AFC Uckfield relegated ‘because of nine seats not bolted down’ in stand

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AFC Uckfield were relegated to the second division of the County League because nine seats in one of their stands hadn’t been bolted down, said the club’s secretary and treasurer.

The Oaks outfit did finish in the division 1 relegation places last season but lodged an appeal when the only team to finish below them – Worthing United – won a reprieve to stay in the county’s top flight.

But AFC’s appeal at Wembley Stadium on Wednesday ended in failure when FA chiefs backed the SCFL’s decision to demote them.

Mark O’Hara told the Sussex Express that during an inspection in February 2012 it was noted that the stand, which had 91 seats bolted down, needed nine more. An extra 10 were added but were not bolted down.

Mr O’Hara said that nobody came back to check at the end of that season but an inspection in April of this year led to the club’s subsequent problem.

“It related to a number of seats in one of the stands”, he said.

“We were nine seats short. We didn’t bolt the seats down. I can’t tell you why it happened.”

Those 10 extra seats were locked together in two blocks of four and one block of two – so only six bolts would have been needed to secure them down.

Mr O’Hara said he understood that people will think it reasonable for a team finishing in a relegation position to go down.

However, he added: “But of course Worthing United weren’t relegated. So we weren’t being relegated on form but being relegated on ground grading issues.

“We felt the appeal was valid. We felt it wasn’t correct to relegate us so the FA settled it and ruled in favour of the league, who had felt it was reasonable to relegate us.”

But Mr O’Hara added: “The FA were very fair. The people there couldn’t have been more helpful or constructive.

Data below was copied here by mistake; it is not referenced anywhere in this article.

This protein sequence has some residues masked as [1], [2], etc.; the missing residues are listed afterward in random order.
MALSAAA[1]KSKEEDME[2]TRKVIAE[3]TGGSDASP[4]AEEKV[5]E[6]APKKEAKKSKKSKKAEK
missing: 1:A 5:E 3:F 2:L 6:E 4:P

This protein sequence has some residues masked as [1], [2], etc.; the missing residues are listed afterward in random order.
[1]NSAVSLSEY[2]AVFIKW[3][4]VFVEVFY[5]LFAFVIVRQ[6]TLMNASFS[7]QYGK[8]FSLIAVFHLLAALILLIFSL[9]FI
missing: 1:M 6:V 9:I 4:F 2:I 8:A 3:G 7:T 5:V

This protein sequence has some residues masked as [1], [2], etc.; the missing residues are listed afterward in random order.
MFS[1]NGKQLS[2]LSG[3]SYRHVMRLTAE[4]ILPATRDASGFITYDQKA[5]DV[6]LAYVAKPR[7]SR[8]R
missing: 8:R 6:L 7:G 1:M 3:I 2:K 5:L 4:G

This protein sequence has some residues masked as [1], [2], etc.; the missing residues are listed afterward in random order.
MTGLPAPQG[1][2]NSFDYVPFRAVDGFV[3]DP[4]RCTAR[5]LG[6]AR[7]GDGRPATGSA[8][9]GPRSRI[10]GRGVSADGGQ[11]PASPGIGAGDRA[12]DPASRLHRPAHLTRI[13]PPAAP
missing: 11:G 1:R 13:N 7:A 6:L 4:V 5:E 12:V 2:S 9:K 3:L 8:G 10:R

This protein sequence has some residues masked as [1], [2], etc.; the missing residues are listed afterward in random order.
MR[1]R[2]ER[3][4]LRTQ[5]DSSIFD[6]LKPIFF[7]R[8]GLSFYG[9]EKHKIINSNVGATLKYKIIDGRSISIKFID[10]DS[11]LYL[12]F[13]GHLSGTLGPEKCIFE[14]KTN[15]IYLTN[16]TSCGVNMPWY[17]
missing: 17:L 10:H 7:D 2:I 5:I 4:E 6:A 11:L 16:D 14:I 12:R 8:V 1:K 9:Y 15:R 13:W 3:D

“It was a shame that we couldn’t reach an agreement with the league without going to the appeal.

“But we’re not criticising anyone at the league.

“It was all fairly amicable. At the end of the day we can’t really be too upset.”

Another issue that probably didn’t help the club was that their appeal wasn’t lodged until last month.

This, said Mr O’Hara, was because the club didn’t receive an email sent earlier in the summer from the league – because the email address the league had had for their then club contact was slightly incorrect.

“In theory the appeal should have been lodged back in May but wasn’t because of communication issues between the league and the club.”

He accepted that an appeal lodged at the correct time may well have been beneficial to their whole appeal process, but added that it was not clear whether this would have made the difference between success and failure. He said the appeal issue was secondary to the seating issue.

During the February 2012 inspection, it was noted that a second piece of ground improvement needed to be carried out – the laying of a path. This was carried out correctly at the time.

But Mr O’Hara, who only recently took up his dual role as secretary and treasurer at the club, accepted that someone at the club should have thought to check with the FA or league that they had carried out the ground changes adequately, although he pointed out that clubs like AFC Uckfield are run by volunteers.

“People are giving their their time for free and doing the best they can,” he said. “But what is clear is nobody at the club then followed it up.

“(Nobody) asked the league to come back and confirm that we had complied (with the grading regulations) or not. Somebody should have done.

“The reason we laid the path was because we had to do it (in order to meet the ground grading regulations). It was the same for the seats.

“It sems relatively minor but at the end of the day there are regulations and you have to abide by them.

“We’re looking forward with optimism. There’s certainly no hard feelings or ill will from us towards the league or FA.”

Meanwhile, the pride of Uckfield will be at stake when the town’s two clubs face off at The Oaks tomorrow (Saturday) for the Uckfield Community Cup.

AFC Uckfield and Uckfield Town will contest the newly-formed cup, the first of many more yearly contests between the sides.

There is no doubt both sides will be looking to get one over their near neighbours, with AFC hoping to end a difficult week on a winning note.

However, Division Three Town will hope that they can build on their semi-final appearance in the Division Three Cup last term ahead of the coming season.